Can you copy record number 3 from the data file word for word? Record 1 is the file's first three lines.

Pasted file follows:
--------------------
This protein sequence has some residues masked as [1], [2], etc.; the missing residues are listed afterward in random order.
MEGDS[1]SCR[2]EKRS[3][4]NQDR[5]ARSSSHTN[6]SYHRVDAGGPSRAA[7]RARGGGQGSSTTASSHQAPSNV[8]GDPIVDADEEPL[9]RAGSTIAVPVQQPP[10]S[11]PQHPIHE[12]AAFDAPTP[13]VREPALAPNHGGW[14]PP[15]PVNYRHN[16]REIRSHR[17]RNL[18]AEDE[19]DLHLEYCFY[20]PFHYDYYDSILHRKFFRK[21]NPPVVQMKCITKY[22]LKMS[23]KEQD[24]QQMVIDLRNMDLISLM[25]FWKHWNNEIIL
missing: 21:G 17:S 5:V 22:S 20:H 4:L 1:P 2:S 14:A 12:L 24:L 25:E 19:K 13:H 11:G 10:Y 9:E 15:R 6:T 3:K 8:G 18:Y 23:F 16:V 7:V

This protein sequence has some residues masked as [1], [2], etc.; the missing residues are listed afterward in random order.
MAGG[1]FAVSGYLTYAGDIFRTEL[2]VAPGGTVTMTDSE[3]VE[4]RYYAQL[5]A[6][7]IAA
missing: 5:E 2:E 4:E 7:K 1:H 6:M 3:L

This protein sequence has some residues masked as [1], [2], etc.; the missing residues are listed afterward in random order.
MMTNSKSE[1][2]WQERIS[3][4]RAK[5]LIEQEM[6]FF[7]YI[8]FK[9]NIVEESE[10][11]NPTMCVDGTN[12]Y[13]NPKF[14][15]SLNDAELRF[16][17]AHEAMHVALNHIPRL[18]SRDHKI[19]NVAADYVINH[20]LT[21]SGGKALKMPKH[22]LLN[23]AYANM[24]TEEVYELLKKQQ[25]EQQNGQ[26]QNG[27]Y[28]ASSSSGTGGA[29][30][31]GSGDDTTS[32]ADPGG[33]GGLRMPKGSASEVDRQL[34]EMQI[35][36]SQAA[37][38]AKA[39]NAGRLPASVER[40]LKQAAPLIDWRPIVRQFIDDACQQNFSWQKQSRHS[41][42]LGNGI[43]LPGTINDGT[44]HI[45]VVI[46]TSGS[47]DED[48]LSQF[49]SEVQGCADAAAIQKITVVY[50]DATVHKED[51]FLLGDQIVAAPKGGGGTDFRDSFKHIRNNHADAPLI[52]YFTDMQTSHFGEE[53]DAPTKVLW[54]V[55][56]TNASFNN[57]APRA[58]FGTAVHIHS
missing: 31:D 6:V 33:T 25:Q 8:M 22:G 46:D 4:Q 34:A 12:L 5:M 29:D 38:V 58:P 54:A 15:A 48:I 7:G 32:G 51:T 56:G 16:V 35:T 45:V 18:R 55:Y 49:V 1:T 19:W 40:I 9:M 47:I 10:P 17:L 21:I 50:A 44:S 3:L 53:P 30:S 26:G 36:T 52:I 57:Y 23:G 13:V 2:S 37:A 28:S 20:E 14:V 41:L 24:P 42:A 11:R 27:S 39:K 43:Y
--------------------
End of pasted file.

This protein sequence has some residues masked as [1], [2], etc.; the missing residues are listed afterward in random order.
MMTNSKSE[1][2]WQERIS[3][4]RAK[5]LIEQEM[6]FF[7]YI[8]FK[9]NIVEESE[10][11]NPTMCVDGTN[12]Y[13]NPKF[14][15]SLNDAELRF[16][17]AHEAMHVALNHIPRL[18]SRDHKI[19]NVAADYVINH[20]LT[21]SGGKALKMPKH[22]LLN[23]AYANM[24]TEEVYELLKKQQ[25]EQQNGQ[26]QNG[27]Y[28]ASSSSGTGGA[29][30][31]GSGDDTTS[32]ADPGG[33]GGLRMPKGSASEVDRQL[34]EMQI[35][36]SQAA[37][38]AKA[39]NAGRLPASVER[40]LKQAAPLIDWRPIVRQFIDDACQQNFSWQKQSRHS[41][42]LGNGI[43]LPGTINDGT[44]HI[45]VVI[46]TSGS[47]DED[48]LSQF[49]SEVQGCADAAAIQKITVVY[50]DATVHKED[51]FLLGDQIVAAPKGGGGTDFRDSFKHIRNNHADAPLI[52]YFTDMQTSHFGEE[53]DAPTKVLW[54]V[55][56]TNASFNN[57]APRA[58]FGTAVHIHS
missing: 31:D 6:V 33:T 25:Q 8:M 22:G 46:D 4:Q 34:A 12:L 5:M 29:D 38:V 58:P 54:A 15:A 48:I 7:G 32:G 51:T 56:G 16:V 35:T 45:V 18:R 55:Y 49:V 1:T 19:W 40:I 9:M 47:I 10:P 17:L 21:I 50:A 44:S 3:L 53:P 30:S 26:G 36:T 52:I 57:Y 23:G 13:V 2:S 37:A 28:S 20:E 14:V 41:L 24:P 42:A 11:R 27:S 39:K 43:Y